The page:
Posted by & filed under Accounting Principles, Advanced Accounting, All Articles, Auditing, Cost Accounting, Financial Accounting, Financial Reporting and Analysis, Financial Statement Analysis, Fraud Accounting, IFRS, Intermediate Accounting, International Accounting, Managerial Accounting, Uncategorized.

Bank of America Corp. is not giving its top executive a raise for 2011, unlike some rivals in the financial services industry. Over the past year, the nation’s largest bank by assets saw its stock fall 11 percent. While President and CEO Brian Moynihan didn’t receive a raise in his base salary or any cash-settled stock units, which are payable in cash based on the share price over the course of the year, he was granted $9.05 million in restricted stock units that are contingent on the bank meeting certain performance goals over the next five years. Moynihan’s base salary will remain at $950,000. The stock has changed hands between $10.91 and $19.86 in the past 52 weeks. Three other senior Bank of America executives are getting salary bumps of 6.25 percent, to $850,000 from $800,000, in addition to stock awards.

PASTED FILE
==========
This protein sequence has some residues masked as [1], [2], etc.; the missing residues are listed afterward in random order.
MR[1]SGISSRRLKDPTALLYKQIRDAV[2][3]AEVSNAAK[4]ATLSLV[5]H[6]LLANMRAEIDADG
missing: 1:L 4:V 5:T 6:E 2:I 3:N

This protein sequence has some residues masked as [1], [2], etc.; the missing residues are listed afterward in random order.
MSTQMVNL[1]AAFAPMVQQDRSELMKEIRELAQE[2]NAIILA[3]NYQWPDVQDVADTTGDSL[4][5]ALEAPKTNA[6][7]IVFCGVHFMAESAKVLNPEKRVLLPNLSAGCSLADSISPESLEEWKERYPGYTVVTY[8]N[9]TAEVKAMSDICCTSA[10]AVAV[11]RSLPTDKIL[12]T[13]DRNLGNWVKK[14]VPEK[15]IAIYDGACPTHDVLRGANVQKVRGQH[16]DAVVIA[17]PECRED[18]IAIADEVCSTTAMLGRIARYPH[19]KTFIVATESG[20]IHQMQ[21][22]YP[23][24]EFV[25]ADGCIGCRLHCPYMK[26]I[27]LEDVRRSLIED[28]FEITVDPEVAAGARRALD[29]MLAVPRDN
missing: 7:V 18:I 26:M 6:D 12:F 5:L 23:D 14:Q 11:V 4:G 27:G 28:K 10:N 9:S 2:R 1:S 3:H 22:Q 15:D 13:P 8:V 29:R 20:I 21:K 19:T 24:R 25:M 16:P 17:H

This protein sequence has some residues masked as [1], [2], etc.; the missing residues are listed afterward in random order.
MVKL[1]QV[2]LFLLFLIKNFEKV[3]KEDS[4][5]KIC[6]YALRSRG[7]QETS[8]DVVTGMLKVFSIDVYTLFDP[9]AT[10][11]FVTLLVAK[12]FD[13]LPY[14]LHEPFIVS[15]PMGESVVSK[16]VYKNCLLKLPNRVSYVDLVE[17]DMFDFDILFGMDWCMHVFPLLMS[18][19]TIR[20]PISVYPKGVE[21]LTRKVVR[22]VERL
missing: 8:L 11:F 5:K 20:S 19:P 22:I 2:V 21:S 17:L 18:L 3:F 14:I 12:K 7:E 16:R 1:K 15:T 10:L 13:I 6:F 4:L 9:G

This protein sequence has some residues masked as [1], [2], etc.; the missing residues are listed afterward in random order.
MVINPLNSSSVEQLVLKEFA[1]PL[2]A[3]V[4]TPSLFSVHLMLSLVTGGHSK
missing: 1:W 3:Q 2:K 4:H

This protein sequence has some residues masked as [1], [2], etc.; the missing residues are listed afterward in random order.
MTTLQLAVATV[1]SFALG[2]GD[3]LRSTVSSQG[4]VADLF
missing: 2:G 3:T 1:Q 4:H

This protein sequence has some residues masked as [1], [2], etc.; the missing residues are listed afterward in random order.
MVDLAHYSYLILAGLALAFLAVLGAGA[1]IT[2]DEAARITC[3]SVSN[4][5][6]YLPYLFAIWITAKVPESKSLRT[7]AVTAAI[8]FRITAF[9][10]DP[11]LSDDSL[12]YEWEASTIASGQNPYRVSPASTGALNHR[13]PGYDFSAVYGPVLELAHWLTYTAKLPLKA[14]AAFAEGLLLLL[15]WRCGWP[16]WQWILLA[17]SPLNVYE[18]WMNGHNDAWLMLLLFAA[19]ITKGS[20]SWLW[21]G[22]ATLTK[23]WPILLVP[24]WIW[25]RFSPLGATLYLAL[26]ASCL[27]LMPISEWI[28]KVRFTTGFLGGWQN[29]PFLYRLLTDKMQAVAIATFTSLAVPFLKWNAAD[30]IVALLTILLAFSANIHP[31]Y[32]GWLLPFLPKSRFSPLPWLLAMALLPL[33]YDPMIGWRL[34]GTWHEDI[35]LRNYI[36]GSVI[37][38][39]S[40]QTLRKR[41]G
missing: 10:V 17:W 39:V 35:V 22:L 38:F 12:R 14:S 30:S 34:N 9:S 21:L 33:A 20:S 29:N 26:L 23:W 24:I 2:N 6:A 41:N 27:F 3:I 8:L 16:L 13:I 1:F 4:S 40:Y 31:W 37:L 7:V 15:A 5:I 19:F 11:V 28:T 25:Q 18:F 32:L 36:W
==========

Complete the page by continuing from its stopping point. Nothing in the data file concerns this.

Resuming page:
1.   How should the company record the restricted stock units? How should they record the salaries?

2. What additional information do you need to know before writing a footnote disclosure about the restricted stock unit award?

3.  During the year, Goldman Sachs more than tripled the salary of CEO Lloyd Blankfein to $2 million, not including stock awards, and also granted raises to four other top executives. Citigroup Inc. gave its top executive, Vikram Pandit, a salary raise to $1.75 million, from just $1 the previous year.  Why do you suppose BoA has limited its salaries to less than $1 million? Discuss.


Baron, M. (2011). No Raise for Bank of America’s Moynihan, The, January 31. (Retrievable online at

Connelly, E. (2011). Bank of America CEO Moynihan Salary Flat for 2011., January 31 (Retrievable online at